We need to mount this on our robot and design a way to deliver the field elements. We're also going to go into more detail on the ice cube mounts in a later blog post.

    Team Marker Fun

    06 Oct 2018

    Team Marker Fun By Karina

    Task: Create the Team Marker

    Last week, we decided to take up the task of creating the team marker, a simple project that would surely be overlooked, but can score a significant amount of points. We wanted the marker to be meaningful to the Iron Reign, but also follow the team marker rules. To start, we made a list of ideas:

    Last season, Ducky (as seen in idea #4) brought Iron Reign good luck whenever the drivers squeezed them, and so we knew that we wanted to incorporate Ducky into whatever the final product would be. Some team members suggested fusing together multiple rubber duckies to fit the dimensions in the rule book. I had a better idea. I thought, "Why not put Ducky in a box?" However, trapping Ducky in a box would prevent us from ever squishing Ducky again (as long as they are trapped in the box). But then an even better idea came up: "Why not put Ducky in a cage?" And so we got to work making a cage for Ducky, one that we could release them from or reach in to whenever we need a squish for good luck.

    We cut two pieces of 3.5 inch x 3.5 inch polycarb to serve as the ceiling and floor of the cage. Then we used 8 standoffs, in pairs of two at each corner of the cage, to serve as the bars. To not waste anymore standoffs, we used zipties as the cage bars. Additionally, the flexibility of the zipties allow us to squeeze Ducky out of the cage from in between the bars. In the end, Ducky looked like the most happy prisoner we've ever seen:

    Next Steps

    With the team marker built, we need to test how well it does its job (staying in one piece for the duration of a match hopefully). It's survived many nights now in the our coach's house, which is no small feat, with all the children running about and constantly misplacing things. Once we have an intake system working for the minerals, we will need to test how compatible it is with Ducky in a Cage. Lastly, we need to decorate Ducky's cage, including our team's number (6832).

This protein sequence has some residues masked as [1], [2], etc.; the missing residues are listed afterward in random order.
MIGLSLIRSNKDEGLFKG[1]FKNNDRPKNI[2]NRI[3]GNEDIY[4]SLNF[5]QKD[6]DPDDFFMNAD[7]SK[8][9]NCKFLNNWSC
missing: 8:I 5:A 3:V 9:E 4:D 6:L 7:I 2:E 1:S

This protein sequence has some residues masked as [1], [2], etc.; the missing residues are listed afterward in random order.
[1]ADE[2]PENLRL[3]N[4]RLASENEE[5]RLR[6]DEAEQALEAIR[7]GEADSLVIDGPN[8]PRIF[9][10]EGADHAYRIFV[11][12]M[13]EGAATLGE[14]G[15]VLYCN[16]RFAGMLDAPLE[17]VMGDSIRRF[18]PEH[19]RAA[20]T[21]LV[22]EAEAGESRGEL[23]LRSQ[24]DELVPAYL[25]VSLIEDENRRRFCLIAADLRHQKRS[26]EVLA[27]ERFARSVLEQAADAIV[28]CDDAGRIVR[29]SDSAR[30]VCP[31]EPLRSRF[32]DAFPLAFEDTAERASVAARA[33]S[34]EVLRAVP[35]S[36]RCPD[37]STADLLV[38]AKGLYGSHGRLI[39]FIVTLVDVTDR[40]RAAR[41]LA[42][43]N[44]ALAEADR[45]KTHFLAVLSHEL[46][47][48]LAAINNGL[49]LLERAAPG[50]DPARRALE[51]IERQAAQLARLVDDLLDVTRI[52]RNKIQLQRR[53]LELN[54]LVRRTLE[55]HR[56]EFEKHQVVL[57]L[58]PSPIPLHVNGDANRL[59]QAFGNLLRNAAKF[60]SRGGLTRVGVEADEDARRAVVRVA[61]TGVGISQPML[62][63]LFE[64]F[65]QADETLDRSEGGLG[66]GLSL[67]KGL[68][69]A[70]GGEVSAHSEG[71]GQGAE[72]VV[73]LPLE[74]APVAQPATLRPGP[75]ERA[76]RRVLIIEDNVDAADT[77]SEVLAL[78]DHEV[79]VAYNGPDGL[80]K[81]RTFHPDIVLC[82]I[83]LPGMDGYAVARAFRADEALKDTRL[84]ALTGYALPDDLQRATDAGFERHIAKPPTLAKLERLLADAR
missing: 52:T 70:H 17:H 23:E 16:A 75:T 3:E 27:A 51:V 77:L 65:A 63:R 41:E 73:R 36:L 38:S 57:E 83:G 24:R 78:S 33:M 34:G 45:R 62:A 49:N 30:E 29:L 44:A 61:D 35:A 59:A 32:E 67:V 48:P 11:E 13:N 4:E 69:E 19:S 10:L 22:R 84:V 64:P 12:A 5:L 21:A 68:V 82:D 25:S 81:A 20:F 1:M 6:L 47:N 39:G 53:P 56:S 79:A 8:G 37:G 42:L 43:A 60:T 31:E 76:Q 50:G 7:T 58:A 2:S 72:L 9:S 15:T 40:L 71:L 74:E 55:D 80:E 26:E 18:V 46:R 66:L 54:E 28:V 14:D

Another Design Bites the Dust

    06 Oct 2018

    Another Design Bites the Dust By Ethan

    Task: Discuss a new rule change

    At one point, we were thinking about creating a "mining facility" robot that stays static within the crater and delivers the blocks into the mining depot. In our eyes, it was legal as it would hold as many blocks as possible inside the crater but only deliver two at a time outside. It would be super-efficient as we would be able to stay within the crater, and not need to move.

    However, fate has struck. Earlier this week, we received this message:

    The rule limiting control/possession limits of minerals has been updated to indicate that robots may _temporarily_ hold more than 2 minerals in the crater, but must shed any excess over prior to performing any other gameplay activities (which would include scoring).
    says that "Robots In a Crater are not eligible to Score Minerals". Per the definitions of "In" and "Crater", if _any_ portion of a Robot is in the vertical area above the crater (extending from the field walls to the outside edge of the Crater Rim), then scoring a Mineral results in a Major Penalty.
    says that Robots may not obstruct another Robot's path of travel in the area between the Lander and a Crater for more than 5 seconds.

    This means that we couldn't do a static mining facility as we cannot score within the crater. Since we'd have a portion of the robot always in the crater, the existence of our robot would be a major penalty.

    Next Steps

    So, we need to rethink our robot. We still want to create a semi-static robot, but we need to redesign the intake portion.

    Labelling Minerals - CNN

    06 Oct 2018

    Labelling Minerals - CNN By Arjun and Abhi

    Task: Label training images to train a Neural Network

    Now that we have software to make labeling the training data easier, we have to actually use it to label the training images. Abhi and I split up our training data into two halves, and we each labeled one half. Then, when we had completed the labeling, we recombined the images. The images we labeled are publicly available at https://github.com/arjvik/RoverRuckusTrainingData.

    Next Steps

    We need to actually write a Convolutional Neural Network using the training data we collected.

    Meeting Log

    06 Oct 2018

    Meeting Log October 06, 2018 By Charlotte, Kenna, Janavi, Ethan, and Arjun

    Meeting Log October 06, 2018

    Code Testing with Arjun

    Today's Meet Objectives

    We set up some tables with FTC Starter Kits for our new recruits so we can give them an introduction to building with REV parts. We want to continue research & design and build for Iron Reign. There is a scrimmage coming up in a few weeks, so we want to have a working chassis by then.